Police withhold details on mystery Q'town tourist crash

by Lauren Pattemore - Feb 08, 2023

It's still unclear if an American tourist that fled the country after driving on the wrong side of Frankton Road causing a crash was ever charged by police, but we do know they failed to tell the rental car company of the accident. 

Crux has been chasing comment from both the police and Avis Car Rentals for two days, after our report from Queenstown resident Sara Duan on the crash, which left her with a broken back.

Ms Duan has told Crux she was driving to work at 5am on the morning of January 27, when a vehicle came towards her driving on the wrong side of the road.

Crux has seen sections of a police report on the incident, which confirms her recollection of what happened, saying the male driver of the other car was leaving Oaks Shore Hotel just before 5am and was “in the incorrect lane after exiting the hotel”. 

The other driver was “not used to driving on New Zealand roads" and "got the lanes confused", which caused the accident, the report says.

As a result of the head-on collision, the back of one vehicle was pushed up onto the footpath due to the impact, while the other was pushed into a median barrier in the middle of the road, the report says.

The report also details Ms Duan’s blood alcohol level – she says she remembers having this taken at the scene, although she was too shaken up to undergo a breathalyser test.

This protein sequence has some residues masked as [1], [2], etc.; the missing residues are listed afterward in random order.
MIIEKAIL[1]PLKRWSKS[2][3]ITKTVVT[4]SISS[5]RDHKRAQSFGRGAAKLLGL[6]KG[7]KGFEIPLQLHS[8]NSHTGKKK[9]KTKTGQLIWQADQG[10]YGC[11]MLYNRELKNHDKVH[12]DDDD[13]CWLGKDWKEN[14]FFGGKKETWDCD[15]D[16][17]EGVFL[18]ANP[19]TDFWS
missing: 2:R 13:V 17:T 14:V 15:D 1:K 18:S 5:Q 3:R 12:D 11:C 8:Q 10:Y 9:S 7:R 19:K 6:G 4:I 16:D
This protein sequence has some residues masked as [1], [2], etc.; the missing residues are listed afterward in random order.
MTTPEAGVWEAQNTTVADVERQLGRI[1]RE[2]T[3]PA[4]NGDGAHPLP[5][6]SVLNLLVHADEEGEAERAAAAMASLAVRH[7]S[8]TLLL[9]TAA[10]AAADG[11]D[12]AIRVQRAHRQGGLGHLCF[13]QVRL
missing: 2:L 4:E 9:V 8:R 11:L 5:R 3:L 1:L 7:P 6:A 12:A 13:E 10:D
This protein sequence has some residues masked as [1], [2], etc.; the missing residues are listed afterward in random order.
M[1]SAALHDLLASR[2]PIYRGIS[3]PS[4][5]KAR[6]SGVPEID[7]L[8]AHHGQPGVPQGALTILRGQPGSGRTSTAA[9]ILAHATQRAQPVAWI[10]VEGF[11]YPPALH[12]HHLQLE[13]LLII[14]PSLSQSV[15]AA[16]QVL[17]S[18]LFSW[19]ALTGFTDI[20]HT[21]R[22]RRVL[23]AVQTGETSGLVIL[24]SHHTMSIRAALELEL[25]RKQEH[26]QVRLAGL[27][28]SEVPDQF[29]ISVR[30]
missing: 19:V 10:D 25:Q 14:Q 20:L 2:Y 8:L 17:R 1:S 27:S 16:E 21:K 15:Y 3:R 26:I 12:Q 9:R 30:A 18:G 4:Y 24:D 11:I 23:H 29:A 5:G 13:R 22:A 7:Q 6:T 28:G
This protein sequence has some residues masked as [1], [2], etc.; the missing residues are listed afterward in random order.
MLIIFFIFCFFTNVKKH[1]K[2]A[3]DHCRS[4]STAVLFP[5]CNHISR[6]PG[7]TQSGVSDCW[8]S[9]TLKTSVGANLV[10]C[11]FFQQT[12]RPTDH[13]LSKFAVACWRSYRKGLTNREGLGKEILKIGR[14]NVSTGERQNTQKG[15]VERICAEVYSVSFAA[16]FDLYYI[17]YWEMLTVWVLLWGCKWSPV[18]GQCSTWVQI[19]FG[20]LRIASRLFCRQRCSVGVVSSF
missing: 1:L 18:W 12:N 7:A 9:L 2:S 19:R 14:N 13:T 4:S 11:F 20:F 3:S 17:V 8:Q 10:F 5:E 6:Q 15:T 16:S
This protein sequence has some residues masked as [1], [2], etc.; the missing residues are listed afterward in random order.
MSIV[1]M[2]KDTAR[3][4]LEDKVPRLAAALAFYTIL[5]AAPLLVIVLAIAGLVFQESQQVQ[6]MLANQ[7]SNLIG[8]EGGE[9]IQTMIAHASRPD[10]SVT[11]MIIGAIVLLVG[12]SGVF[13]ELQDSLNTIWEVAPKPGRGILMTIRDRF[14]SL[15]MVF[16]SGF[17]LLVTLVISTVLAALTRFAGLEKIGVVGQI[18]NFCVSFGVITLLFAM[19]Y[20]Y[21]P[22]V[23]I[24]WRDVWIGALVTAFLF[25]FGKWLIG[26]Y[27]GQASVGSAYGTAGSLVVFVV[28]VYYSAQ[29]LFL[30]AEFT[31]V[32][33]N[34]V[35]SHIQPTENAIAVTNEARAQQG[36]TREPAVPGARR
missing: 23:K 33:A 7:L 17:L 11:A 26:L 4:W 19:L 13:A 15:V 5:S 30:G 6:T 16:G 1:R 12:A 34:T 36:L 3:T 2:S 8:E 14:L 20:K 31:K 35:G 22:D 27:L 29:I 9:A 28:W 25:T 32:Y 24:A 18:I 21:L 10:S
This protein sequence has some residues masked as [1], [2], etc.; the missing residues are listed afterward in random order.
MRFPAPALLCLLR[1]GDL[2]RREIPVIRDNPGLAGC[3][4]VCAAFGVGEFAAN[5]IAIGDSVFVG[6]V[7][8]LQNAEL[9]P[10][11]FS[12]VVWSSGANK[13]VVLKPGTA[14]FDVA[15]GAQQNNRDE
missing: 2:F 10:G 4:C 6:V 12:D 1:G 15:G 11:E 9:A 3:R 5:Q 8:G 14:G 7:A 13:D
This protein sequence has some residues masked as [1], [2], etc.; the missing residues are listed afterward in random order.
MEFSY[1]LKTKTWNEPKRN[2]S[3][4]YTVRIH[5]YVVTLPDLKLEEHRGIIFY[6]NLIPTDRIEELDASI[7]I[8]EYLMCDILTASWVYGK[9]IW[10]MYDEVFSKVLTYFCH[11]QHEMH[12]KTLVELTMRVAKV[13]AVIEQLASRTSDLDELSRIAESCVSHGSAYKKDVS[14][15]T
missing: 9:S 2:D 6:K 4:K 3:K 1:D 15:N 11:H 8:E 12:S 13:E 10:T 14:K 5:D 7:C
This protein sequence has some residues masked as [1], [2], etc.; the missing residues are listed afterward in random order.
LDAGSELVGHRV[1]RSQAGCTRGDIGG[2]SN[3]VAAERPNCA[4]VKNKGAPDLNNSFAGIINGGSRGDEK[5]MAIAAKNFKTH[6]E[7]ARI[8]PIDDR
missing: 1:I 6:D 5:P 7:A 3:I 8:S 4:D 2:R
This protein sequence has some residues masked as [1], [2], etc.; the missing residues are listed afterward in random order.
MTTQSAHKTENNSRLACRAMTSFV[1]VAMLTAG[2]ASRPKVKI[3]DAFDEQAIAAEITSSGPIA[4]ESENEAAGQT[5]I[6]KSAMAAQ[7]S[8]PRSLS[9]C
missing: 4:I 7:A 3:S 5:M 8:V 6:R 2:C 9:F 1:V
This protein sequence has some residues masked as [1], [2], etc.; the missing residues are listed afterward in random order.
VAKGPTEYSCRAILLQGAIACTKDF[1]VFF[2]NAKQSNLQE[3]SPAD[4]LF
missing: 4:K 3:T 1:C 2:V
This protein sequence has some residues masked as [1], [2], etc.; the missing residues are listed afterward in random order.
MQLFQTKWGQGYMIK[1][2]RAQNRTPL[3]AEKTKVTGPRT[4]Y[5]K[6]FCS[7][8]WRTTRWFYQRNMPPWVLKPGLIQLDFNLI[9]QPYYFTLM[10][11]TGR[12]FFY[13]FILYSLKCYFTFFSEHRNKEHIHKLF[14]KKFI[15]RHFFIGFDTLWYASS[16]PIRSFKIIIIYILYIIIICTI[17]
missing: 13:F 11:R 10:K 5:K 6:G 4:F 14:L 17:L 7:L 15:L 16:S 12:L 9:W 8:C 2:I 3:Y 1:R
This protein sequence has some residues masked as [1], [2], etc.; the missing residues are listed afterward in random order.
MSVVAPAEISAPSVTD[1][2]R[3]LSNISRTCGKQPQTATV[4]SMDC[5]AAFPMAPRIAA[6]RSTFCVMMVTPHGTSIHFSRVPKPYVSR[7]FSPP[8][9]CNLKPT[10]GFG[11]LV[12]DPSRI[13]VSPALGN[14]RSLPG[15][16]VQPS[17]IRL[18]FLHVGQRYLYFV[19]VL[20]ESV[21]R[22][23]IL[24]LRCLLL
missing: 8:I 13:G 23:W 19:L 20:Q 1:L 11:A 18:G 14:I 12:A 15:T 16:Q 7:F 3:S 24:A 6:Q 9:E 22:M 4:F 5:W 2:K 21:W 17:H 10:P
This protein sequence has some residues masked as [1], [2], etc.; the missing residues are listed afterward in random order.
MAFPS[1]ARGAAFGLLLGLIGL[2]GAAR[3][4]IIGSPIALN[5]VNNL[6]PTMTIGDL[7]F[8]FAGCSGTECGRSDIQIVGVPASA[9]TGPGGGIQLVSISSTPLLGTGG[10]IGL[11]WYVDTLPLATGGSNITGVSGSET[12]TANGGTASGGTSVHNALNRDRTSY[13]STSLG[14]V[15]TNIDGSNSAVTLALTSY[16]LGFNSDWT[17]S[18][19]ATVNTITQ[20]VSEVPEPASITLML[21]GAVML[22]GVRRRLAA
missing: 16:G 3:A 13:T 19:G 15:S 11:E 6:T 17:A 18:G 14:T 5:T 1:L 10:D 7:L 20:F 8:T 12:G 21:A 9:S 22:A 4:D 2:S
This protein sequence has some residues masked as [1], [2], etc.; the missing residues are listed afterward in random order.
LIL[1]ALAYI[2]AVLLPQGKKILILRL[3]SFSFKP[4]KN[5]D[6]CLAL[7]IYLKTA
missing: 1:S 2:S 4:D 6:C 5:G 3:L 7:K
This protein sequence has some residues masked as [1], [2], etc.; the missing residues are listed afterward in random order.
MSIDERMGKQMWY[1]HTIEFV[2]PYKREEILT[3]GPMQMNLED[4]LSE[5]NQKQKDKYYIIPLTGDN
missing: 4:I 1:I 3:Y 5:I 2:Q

“I had trouble breathing so the police couldn’t breath test me and had to do (a) blood test instead, which took three days to get the result,” Ms Duan says.

The police report confirms her result: NIL/100 according to the ESR's analysis.

But there's nothing in the parts of the report seen by Crux to indicate the American driver also had their blood alcohol level tested.

Likewise, there's no reference to the tourist being charged, only a comment that the "driver will be charged".

From correspondence between an Avis staff member and Ms Duan, seen by Crux, it appears the driver did not tell Avis about the accident when they handed the vehicle keys off at the Auckland branch the same day as the accident - days earlier than arranged for at the time of booking.

The driver had flown from Queenstown to Auckland with the car keys after somehow getting from the crash scene to Queenstown airport.

The Avis messages detail that the driver was supposed to return the car to the Auckland branch, but instead told staff the vehicle was in Queenstown.

As Crux understands, the badly damaged vehicle was towed from the Queenstown accident scene to Cromwell. Avis discovered its whereabouts on Thursday, February 2 – almost one week after the accident.

They subsequently contacted the overseas driver, who admitted to the accident.

Yesterday Crux reported someone at the Queenstown police station had informed Ms Duan that they'd been unable to track down the driver, due to incorrect contact details being given to them at the scene.

Again, Crux has repeatedly approached police - both at their Queenstown station and through their national media centre -  for further information.

Ms Duan says that Avis has been helpful in lodging her claim after they found out the information about the accident. Her claim is being processed and she is waiting to see if she will receive compensation for her vehicle, which was written off in the crash.

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